He's standing by his Arizona Cardinals through thin and thinner.
There's a warped camaraderie, he said, among those people who stick with a franchise that has had .500 or worse records in 16 of 17 seasons, has one playoff victory since 1947 and has drawn thousands of opposing fans to every home game because the tickets are abundant, the skies are often cloudless, and the victories come easy.
On Sunday, the Cardinals suffered a 17-12 loss to St. Louis in which they blew a final shot at the end zone with a game-ending penalty for illegal procedure. Just another frustrating twist for an 0-2 club perpetually searching for a way to turn the corner.
Newmark, a native New Yorker who was born and raised in the Bronx, became a Cardinal fan because he loves the NFL and could never get a ticket when he lived in New York, Pittsburgh and Washington.
"I'm a huge fan of the Yankees and the Cardinals," said Newmark, an engineering consultant who lives in Albuquerque and flies to Phoenix for every home game. "The Yankees are the best franchise in the history of sports, and the Cardinals are the worst. It's like they go out of their way to lose."
But members of the Cardinal organization say those days are over, even if it isn't immediately apparent in the standings. Beginning next season, the team will be playing in a spectacular new stadium in Glendale, Ariz., with a retractable fabric roof, gauze-like enough to let the sunlight through, and a natural-grass field that slides in and out of the $450-million venue on a gigantic tray. The Cardinals made an original investment of $85 million in the stadium, and the rest will be paid with tax-financed bonds.
"It's going to be the most incredible NFL facility that's ever been built," said Ron Minegar, the club's vice president of marketing and sales. "There's a mind-set here that we expect success, and we're preparing for that."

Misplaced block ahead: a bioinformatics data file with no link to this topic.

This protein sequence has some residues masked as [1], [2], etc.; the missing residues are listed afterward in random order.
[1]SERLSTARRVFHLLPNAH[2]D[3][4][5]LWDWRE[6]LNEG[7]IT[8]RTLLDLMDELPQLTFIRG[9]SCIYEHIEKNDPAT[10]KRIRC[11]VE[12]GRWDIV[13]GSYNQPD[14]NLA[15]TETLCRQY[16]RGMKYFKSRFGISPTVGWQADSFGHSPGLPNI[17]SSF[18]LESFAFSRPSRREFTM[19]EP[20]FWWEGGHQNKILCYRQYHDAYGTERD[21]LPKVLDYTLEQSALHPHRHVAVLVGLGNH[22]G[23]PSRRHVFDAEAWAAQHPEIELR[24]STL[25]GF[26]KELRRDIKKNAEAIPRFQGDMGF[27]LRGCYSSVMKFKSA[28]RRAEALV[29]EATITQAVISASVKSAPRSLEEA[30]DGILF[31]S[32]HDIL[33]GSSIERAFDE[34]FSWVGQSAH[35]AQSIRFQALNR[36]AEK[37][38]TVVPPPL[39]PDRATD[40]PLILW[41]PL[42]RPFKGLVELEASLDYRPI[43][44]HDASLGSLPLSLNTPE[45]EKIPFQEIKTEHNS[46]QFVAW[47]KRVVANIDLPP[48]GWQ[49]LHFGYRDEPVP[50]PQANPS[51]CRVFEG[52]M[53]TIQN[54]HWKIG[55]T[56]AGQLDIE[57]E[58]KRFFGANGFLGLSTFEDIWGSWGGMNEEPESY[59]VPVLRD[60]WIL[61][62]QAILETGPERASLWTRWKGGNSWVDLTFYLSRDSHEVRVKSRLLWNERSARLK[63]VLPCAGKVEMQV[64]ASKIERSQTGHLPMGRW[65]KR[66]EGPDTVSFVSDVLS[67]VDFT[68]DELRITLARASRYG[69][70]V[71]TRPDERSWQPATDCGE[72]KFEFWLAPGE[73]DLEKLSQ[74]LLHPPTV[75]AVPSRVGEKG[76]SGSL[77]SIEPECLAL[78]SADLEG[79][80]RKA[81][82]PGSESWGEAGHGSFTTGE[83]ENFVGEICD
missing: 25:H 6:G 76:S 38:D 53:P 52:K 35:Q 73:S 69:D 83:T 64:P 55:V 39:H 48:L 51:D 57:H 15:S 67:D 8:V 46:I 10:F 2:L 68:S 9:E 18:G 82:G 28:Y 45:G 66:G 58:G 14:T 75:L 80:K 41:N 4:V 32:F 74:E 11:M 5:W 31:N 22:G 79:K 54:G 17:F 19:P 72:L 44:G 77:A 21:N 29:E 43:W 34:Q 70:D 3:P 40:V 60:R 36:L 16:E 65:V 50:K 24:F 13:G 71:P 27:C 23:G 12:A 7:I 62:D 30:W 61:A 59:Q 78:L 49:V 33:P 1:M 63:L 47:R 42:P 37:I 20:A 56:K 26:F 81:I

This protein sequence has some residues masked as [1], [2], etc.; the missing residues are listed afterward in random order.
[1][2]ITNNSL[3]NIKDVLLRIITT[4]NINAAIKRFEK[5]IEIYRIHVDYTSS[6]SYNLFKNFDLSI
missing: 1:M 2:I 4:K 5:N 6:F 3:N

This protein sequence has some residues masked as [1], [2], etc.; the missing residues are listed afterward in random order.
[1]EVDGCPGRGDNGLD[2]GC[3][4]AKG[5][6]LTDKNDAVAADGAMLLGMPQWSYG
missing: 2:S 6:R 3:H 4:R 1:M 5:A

There is some evidence of that. The Cardinals have drafted well the last two years, and they're paying a competitive salary for a proven coach, Dennis Green, who makes $2.5 million a year. That's a departure from the past, when the Cardinals ranked at or near the bottom of the league in various salary categories.
Consistently last in the league in total attendance, the Cardinals are the only NFL team -- aside from the displaced New Orleans Saints -- playing in a college football stadium. Their new place will play host to the Super Bowl in February 2008 and is the only closed-roof venue in the Western United States with the capacity to accommodate a crowd of at least 40,000.
It remains to be seen if the Cardinals will be able to fill those seats, though, once the novelty of their new stadium wears off. Typical of a Cardinal home game, the upper deck Sunday was maybe one-third filled, and there were some 38-row sections on the sunny east side with fewer than 10 people sitting in them.
"I've seen so many stretchers over the years going down one after another -- especially the fans of other teams that don't understand about the heat," said Don Brown, one of six spectators sitting in Section 230, overlooking an end zone from the upper deck of the stadium's northeast corner, where the aluminum bleachers can get stove-coil hot. He too has had season tickets since 1988.
"You don't have to put up with many opposing fans," Brown said of his lonesome vantage point.
"And," he added, "I've got all the leg room I want."
Forget about the keys to victory. The Cardinals would have been happy to find the keys to their building.
The year was 1993 and Arizona was hoping to woo free-agent quarterback Joe Montana to the Valley of the Sun. Team officials wined and dined him, said all the right things, then brought him back to team headquarters to give him a tour of the place. The gate was locked, though, and no one could produce a key. Montana laughed it off and wound up signing with Kansas City.
Only Montana knows for sure if he was serious about the Cardinals or merely looking to get more money from the Chiefs. But the awkward end to his Arizona visit was just another in a long line of memorable gaffes by a star-crossed franchise.